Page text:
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Eric Hobsbawm’s Champagne Communism

Well, well, well:

Leading Marxist historian Eric Hobsbawm left more than £1.8million in his will, it has been revealed.

Hobsbawm, who died aged 95 in October 2012, was one of Britain’s most eminent historians, but he was widely criticised for his defence of communist regimes.

He was accused of being an apologist for the totalitarian evils of Soviet communism and labelled a ‘useful idiot’.

According to records held at the Brighton probate office, Hobsbawm – who joined the Communist Party at 14 and once described himself as an  ‘unrepentant communist’ – left an estate with assets totalling £1,835,341.

The bulk is to be held in trust, with the income going to his second wife Marlene. The couple were married for 50 years.

Ah. So not only was the communist Hobsbawm worth about $3 million, but he died and left it all not to the state, nor to the Communist Party, nor even to the Labour Party, and certainly not as alms for the poor, on whose behalf he purported to devote his life’s work. He left it to his wife, and two of his kids (the illegitimate son only got about $5,000).

When Hobsbawm passed, A.N. Wilson did not mourn him:

Eric Hobsbawm took part in one of the most extraordinary conversations ever on British television. Speaking in 1994 to the author Michael Ignatieff about the fall of the Berlin Wall five years earlier, the historian was asked how he felt about his earlier support for the Soviet Union.

If Communism had achieved its aims, but at the cost of, say, 15 to 20 million people – as opposed to the 100million it actually killed in Russia and China – would Hobsbawm have supported it? His answer was a single word: ‘Yes’.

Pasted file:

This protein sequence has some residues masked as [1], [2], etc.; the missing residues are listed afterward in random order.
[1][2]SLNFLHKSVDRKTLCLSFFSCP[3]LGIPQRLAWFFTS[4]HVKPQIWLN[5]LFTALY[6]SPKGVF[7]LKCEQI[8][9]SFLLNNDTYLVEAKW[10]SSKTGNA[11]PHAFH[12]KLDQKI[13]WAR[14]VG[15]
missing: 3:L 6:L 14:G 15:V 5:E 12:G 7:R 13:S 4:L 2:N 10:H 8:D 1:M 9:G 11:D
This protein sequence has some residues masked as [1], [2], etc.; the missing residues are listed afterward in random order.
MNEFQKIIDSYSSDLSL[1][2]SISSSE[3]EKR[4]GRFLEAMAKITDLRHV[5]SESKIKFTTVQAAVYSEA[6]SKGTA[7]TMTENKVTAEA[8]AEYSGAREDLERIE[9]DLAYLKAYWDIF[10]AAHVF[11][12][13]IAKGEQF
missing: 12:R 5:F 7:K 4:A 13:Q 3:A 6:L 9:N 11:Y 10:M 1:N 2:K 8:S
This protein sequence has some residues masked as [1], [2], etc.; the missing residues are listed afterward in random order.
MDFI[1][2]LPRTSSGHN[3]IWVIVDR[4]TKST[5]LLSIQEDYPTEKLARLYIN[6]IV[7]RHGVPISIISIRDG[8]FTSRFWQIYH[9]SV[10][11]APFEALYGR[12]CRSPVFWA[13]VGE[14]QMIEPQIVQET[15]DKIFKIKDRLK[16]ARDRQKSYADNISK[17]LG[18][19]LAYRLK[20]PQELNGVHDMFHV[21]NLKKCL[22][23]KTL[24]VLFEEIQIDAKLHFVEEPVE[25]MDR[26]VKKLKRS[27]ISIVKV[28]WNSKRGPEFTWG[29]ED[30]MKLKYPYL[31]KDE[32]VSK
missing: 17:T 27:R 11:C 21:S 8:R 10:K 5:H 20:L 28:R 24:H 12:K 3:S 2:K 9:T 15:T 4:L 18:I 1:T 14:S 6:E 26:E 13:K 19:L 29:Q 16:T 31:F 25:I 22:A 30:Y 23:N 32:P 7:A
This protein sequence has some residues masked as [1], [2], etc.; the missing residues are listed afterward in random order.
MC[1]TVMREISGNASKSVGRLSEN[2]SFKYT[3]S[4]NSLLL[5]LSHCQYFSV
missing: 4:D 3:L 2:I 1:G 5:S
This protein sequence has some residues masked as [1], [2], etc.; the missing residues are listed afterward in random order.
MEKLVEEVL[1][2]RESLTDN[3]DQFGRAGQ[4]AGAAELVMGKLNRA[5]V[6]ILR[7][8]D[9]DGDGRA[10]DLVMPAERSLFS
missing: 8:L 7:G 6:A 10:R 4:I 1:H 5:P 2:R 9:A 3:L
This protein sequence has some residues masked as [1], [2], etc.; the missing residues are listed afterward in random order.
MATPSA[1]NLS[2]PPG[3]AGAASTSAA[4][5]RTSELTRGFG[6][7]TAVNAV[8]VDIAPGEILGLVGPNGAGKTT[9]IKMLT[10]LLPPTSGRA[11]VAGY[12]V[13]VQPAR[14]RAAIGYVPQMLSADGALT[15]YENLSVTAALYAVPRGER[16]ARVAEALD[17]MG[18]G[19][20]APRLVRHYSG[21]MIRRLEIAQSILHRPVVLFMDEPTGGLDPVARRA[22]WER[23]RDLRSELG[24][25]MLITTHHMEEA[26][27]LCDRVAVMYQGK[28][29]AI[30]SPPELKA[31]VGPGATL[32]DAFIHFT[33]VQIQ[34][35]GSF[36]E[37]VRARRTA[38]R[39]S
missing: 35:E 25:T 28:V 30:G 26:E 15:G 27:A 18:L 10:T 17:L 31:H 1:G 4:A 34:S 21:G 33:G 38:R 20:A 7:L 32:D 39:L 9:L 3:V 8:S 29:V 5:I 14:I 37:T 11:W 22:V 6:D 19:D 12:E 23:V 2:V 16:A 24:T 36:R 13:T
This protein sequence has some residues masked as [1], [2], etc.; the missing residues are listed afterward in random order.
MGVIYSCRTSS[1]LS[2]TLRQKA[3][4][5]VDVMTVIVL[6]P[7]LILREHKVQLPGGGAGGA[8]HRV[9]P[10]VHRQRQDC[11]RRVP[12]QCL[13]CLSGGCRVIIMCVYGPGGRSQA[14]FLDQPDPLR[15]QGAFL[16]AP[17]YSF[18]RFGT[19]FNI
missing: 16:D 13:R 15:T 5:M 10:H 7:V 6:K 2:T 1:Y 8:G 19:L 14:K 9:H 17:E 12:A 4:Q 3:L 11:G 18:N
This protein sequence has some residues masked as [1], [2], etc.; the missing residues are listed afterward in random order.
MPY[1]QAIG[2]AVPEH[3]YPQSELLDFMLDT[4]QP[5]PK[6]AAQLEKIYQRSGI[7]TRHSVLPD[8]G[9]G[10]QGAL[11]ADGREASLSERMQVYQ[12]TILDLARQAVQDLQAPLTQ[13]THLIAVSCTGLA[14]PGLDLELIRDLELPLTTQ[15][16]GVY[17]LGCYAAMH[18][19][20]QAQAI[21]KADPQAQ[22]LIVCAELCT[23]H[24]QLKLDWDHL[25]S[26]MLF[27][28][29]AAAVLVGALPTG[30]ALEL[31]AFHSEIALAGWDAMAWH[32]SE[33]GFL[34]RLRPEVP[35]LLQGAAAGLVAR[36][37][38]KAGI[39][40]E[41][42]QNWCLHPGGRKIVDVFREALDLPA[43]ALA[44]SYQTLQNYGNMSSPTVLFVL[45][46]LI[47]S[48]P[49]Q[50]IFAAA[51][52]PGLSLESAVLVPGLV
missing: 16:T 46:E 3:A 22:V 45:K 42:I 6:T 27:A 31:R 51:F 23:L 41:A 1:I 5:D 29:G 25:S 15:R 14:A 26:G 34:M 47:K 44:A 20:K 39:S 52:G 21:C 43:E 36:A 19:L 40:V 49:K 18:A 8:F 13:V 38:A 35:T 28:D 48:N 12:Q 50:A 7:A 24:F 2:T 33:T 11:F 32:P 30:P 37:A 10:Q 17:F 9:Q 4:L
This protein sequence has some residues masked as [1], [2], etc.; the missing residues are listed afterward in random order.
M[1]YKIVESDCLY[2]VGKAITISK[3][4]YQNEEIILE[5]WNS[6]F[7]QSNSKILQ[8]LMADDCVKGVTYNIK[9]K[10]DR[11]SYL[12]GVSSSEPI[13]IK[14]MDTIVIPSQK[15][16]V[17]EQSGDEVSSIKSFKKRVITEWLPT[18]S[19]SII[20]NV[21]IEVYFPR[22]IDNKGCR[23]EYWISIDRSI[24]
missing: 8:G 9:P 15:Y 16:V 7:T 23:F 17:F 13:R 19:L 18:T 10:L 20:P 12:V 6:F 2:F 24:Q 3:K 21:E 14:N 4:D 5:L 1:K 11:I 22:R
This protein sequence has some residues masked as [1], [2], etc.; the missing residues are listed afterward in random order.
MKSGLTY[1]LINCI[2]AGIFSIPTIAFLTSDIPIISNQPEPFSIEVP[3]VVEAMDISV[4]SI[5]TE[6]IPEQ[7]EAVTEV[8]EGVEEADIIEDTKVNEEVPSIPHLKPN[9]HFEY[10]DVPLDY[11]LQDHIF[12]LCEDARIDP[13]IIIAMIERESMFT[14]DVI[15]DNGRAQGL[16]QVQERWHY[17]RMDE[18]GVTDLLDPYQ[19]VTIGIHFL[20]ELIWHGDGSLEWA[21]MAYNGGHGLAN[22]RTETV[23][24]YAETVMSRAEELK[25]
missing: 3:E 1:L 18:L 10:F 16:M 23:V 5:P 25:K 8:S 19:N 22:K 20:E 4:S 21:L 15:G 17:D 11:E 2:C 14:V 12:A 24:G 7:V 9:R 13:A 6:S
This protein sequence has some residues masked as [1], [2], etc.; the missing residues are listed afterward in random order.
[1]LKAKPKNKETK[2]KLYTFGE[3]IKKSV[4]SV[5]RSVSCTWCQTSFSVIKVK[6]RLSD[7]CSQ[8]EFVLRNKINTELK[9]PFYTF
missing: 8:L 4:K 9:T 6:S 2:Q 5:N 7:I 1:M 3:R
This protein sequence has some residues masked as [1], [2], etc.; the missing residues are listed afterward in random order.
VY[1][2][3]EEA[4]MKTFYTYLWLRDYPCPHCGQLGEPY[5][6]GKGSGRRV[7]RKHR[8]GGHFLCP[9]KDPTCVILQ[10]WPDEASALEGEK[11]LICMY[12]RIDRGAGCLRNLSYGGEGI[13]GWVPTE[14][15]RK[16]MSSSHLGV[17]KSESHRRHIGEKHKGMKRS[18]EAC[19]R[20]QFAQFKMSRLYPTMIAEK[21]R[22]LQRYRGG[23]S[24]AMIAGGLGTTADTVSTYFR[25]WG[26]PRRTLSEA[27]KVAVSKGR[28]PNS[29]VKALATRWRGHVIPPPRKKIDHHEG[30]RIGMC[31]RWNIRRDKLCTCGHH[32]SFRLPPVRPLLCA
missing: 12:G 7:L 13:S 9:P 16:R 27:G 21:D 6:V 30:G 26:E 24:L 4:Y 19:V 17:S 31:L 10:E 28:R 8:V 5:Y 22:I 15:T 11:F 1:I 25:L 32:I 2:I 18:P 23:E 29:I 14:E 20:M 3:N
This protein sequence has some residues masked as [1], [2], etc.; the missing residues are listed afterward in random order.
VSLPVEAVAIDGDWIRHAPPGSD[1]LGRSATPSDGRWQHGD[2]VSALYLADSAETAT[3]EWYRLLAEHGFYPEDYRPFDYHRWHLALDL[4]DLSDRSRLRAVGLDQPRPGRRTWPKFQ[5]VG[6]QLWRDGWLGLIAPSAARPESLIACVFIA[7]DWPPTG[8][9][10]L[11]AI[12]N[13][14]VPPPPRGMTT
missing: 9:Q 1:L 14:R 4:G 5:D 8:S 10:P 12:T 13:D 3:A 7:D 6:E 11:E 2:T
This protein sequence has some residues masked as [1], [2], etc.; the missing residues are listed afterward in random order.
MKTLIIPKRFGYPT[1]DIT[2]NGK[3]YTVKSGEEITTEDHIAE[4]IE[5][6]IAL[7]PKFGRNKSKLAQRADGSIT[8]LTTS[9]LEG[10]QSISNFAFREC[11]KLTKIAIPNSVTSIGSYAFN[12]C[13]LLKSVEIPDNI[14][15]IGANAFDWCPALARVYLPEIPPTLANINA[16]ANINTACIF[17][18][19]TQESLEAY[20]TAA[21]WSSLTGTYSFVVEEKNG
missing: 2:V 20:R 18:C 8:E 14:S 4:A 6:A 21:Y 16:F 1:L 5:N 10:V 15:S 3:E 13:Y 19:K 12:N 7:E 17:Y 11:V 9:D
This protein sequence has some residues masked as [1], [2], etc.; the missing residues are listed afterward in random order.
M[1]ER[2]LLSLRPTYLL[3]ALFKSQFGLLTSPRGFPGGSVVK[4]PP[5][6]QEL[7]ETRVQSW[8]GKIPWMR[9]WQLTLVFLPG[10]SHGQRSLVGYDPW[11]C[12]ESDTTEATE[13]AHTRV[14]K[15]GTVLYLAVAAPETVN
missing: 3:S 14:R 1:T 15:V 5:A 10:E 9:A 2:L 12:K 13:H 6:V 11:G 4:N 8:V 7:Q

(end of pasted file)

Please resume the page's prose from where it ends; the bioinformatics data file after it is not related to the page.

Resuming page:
But he was widely feted in his life by the British establishment. Wilson continued:

Hobsbawm himself will sink without trace. His books will not be read in the future. They are little better than propaganda, and, in spite of the slavish language in the obituaries, are badly written.

What his death tells us, however, is that the liberal establishment that really runs this country has learned no lessons from history. It is still prepared to bow down and worship a man who openly hated Britain – and who knowingly wrote lies.

And who went to his grave a multimillionaire, and kept the money all in the family. Champagne Communism is a good racket, innit?

about the author

Rod Dreher is a senior editor at The American Conservative. A veteran of three decades of magazine and newspaper journalism, he has also written three New York Times bestsellers—Live Not By Lies, The Benedict Option, and The Little Way of Ruthie Lemingas well as Crunchy Cons and How Dante Can Save Your Life. Dreher lives in Baton Rouge, La.

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